Often exercises that are meant to strengthen the core can lead to injury. A common mistake individuals make is performing exercises that challenge outer core muscles without proper endurance of the inner core. Performing exercises such as sit-ups and planks without a stable foundation can lead to injury of the lower back/pelvis due to the lack of dynamic stabilization around these joints. Without a strong core, maintaining the correct exercise position is also difficult and can lead to injury. Similarly, if an individual performs a lift without anticipatory engagement of the inner core, increased load is placed on the passive system of the back and pelvis, possibly leading to an injury.
Functional Retraining of Proper Core Engagement:
The core acts as a foundation or stable base on which all body movements are generated to maintain back and pelvic stability. Strength of core musculature enables effective load transfer throughout the body with functional movement and activity.
The exercise strategies listed above can be utilized to re-educate use of the inner core muscles. Once inner core activation is successfully achieved, activation should be performed in differing functional positions and levels of difficulty. Following successful re-training of the inner core, your physiotherapist will begin to introduce outer core exercises (to challenge your rectus abdominus, external obliques, internal obliques). Isometric outer core engagement will be integrated while performing arm and leg movements, ensuring that the spine remains stabilized in neutral throughout.
The outer core can be categorized into four sling systems, which exist in the body to help with stability around the trunk and pelvis. Your physiotherapist can create a graduated outer core retraining program using these slings once correct inner core engagement is achieved.
Outer Core Sling Systems:
Four sling systems (specific groupings of muscle) exist in the outer core. These sling systems are designed to help with Force Closure to the joints of the low back and pelvis (SI joint). Force closure describes use of the muscular and fascial system to assist with stability around joints.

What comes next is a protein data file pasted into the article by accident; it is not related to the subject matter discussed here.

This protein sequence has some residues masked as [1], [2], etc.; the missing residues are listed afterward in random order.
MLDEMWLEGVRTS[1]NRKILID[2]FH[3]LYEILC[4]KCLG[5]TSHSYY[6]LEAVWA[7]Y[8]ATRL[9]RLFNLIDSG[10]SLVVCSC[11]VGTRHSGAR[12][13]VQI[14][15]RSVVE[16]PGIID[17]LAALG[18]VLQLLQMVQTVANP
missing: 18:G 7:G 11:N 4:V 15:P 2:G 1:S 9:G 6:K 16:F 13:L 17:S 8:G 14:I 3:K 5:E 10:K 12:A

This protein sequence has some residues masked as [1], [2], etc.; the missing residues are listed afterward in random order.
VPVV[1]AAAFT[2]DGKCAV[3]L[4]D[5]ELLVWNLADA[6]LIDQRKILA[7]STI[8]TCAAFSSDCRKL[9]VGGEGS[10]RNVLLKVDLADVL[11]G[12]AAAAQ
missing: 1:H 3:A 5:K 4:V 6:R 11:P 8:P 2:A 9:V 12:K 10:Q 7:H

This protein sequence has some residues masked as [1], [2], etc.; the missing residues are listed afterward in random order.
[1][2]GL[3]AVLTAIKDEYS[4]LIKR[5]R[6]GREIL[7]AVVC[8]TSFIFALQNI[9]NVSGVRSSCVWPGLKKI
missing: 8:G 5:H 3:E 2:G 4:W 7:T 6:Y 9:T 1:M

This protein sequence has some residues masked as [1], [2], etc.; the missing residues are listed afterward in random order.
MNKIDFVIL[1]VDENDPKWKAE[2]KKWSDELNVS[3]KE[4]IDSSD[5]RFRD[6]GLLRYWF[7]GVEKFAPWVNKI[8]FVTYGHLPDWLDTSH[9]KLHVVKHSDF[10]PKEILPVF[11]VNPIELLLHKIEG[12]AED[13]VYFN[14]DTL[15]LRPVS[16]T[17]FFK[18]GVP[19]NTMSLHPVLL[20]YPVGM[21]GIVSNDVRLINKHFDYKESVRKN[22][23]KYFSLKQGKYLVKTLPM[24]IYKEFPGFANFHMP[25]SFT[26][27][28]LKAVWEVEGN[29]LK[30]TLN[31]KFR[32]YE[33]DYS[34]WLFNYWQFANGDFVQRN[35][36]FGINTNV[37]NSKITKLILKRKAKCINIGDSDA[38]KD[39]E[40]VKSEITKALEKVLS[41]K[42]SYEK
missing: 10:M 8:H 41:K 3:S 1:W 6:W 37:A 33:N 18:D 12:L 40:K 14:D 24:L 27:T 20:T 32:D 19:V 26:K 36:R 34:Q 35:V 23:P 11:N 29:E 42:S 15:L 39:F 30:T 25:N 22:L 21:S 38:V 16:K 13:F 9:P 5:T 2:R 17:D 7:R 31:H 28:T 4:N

Posterior Oblique Sling:
The posterior oblique system assists with force closure by use of the following muscles/fascia:
- Gluteus maximus
- Opposite latissimus dorsi (lats)
- Thoracodorsal fascia (band connecting trunk to lower extremity)
An example of an exercise that incorporates use of the posterior oblique sling is bird dog.
Functionally the posterior oblique system is used during walking and rotational activities (ie. swinging a golf club).
Anterior Oblique Sling:
The anterior oblique system assists with force closure by use of the following muscles/fascia:
- External obliques
- Opposite internal obliques
- Transversus abdominis
An example of an exercise that encourages use of the anterior oblique sling is dead bug.
Functional use of the anterior oblique system is used during the acceleration phase of throwing.
The longitudinal sling system assists with pelvic stability. The muscles/fascia making up the longitudinal sling include:
- Erector spinae (low back extensors)
- Thoracodorsal fascia
- Sacrotuberous ligament (ligament at the SI joint)
- Biceps femoris (outer hamstring muscle)
An example of an exercise that would engage the longitudinal sling is the reverse boat pose in yoga or a superman exercise.
The longitudinal sling is functionally utilized during walking and running activities.
The lateral sling is important for force closure across the pelvis, and also ensures positional control of the pelvis during single leg stance and walking. Muscles/fascia included in the lateral sling system are:
- Gluteus medius and minimus
- Opposite hip adductors (inner thigh muscles)
Exercises designed to promote activation of the lateral sling are often performed in a single leg stance position, ensuring correct core and pelvic control. Specific exercises for the lateral system include: step ups, step downs and side step ups.
The lateral sling is used functionally during walking and any single leg activity.
The final step to successful core retraining is to obtain full function. Performing functional movements while maintaining controlled trunk and limb movements in changing environments is the first step in functional retraining. Once you are comfortable with this activity, speed of activation and increased load can be added to challenge the core further. Further information and a staged exercise program can be discussed with your physiotherapist.